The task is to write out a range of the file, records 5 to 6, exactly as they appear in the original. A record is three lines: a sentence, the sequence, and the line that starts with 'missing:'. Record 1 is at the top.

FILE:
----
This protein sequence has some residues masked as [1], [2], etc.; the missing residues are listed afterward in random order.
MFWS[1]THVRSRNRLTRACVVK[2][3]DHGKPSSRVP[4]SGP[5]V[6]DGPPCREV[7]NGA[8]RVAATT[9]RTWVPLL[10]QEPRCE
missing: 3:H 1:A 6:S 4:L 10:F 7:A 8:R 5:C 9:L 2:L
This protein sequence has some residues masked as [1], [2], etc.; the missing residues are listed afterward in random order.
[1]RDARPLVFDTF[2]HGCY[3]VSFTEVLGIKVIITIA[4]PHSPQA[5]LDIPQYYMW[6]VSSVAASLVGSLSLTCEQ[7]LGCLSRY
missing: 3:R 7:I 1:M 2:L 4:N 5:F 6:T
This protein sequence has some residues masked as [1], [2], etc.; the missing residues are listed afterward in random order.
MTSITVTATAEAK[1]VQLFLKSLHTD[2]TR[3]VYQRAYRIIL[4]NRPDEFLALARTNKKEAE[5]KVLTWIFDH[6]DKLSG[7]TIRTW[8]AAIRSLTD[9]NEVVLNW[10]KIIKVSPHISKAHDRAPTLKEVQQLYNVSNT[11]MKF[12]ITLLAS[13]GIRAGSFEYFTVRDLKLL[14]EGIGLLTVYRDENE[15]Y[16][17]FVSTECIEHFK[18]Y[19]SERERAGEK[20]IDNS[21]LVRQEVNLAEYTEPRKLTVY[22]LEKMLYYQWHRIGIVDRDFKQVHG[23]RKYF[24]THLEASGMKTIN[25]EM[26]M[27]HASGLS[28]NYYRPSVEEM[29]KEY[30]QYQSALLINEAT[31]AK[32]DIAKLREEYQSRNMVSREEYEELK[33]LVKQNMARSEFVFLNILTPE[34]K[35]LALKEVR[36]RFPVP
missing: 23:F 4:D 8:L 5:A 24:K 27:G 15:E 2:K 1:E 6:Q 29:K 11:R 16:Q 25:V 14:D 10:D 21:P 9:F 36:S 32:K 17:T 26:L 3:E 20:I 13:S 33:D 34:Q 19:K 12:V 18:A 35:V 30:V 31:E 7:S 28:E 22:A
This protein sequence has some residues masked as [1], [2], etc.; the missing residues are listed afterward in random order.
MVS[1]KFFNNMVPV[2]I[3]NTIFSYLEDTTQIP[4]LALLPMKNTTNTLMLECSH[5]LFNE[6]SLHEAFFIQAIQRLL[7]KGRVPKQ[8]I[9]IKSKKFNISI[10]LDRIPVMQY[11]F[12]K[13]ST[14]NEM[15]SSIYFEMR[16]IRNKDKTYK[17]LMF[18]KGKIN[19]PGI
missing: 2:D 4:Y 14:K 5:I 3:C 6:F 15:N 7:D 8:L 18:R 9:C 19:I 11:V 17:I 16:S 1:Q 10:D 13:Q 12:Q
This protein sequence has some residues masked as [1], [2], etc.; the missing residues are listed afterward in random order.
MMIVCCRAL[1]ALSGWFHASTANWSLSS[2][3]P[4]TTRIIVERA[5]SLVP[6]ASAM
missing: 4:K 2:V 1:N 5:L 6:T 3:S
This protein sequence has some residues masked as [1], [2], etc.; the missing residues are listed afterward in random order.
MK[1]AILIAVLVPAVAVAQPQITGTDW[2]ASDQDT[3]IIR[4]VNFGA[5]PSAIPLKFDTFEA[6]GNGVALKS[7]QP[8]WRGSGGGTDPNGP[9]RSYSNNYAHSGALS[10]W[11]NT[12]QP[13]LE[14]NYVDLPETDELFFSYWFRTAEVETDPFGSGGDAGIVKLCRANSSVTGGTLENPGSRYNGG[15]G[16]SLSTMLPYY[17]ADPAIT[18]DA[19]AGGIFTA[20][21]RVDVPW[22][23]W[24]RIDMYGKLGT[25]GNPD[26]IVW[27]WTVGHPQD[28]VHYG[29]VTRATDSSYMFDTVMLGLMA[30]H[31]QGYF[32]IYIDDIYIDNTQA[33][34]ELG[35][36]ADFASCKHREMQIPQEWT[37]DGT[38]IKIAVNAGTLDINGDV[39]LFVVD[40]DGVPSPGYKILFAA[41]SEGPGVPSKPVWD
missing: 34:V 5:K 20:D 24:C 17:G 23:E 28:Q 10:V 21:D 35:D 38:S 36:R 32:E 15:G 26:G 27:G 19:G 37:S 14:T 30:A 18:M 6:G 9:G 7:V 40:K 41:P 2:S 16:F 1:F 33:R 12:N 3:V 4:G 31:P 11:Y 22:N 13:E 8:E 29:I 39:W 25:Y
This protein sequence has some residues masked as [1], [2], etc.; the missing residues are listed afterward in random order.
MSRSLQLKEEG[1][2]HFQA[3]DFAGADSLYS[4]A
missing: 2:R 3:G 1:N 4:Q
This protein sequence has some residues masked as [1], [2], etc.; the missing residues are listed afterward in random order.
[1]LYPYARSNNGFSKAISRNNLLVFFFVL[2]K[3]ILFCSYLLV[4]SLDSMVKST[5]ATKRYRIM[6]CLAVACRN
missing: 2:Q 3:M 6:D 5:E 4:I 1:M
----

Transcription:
This protein sequence has some residues masked as [1], [2], etc.; the missing residues are listed afterward in random order.
MMIVCCRAL[1]ALSGWFHASTANWSLSS[2][3]P[4]TTRIIVERA[5]SLVP[6]ASAM
missing: 4:K 2:V 1:N 5:L 6:T 3:S
This protein sequence has some residues masked as [1], [2], etc.; the missing residues are listed afterward in random order.
MK[1]AILIAVLVPAVAVAQPQITGTDW[2]ASDQDT[3]IIR[4]VNFGA[5]PSAIPLKFDTFEA[6]GNGVALKS[7]QP[8]WRGSGGGTDPNGP[9]RSYSNNYAHSGALS[10]W[11]NT[12]QP[13]LE[14]NYVDLPETDELFFSYWFRTAEVETDPFGSGGDAGIVKLCRANSSVTGGTLENPGSRYNGG[15]G[16]SLSTMLPYY[17]ADPAIT[18]DA[19]AGGIFTA[20][21]RVDVPW[22][23]W[24]RIDMYGKLGT[25]GNPD[26]IVW[27]WTVGHPQD[28]VHYG[29]VTRATDSSYMFDTVMLGLMA[30]H[31]QGYF[32]IYIDDIYIDNTQA[33][34]ELG[35][36]ADFASCKHREMQIPQEWT[37]DGT[38]IKIAVNAGTLDINGDV[39]LFVVD[40]DGVPSPGYKILFAA[41]SEGPGVPSKPVWD
missing: 34:V 5:K 20:D 24:C 17:G 23:E 28:Q 10:V 21:D 35:D 38:S 36:R 32:E 15:G 26:G 27:G 19:G 37:S 14:T 30:A 18:M 6:G 9:G 7:V 40:K 41:P 2:S 16:F 1:F 33:R 12:N 3:V 4:G 31:P 11:Y 22:N 13:E 8:E 29:I 39:W 25:Y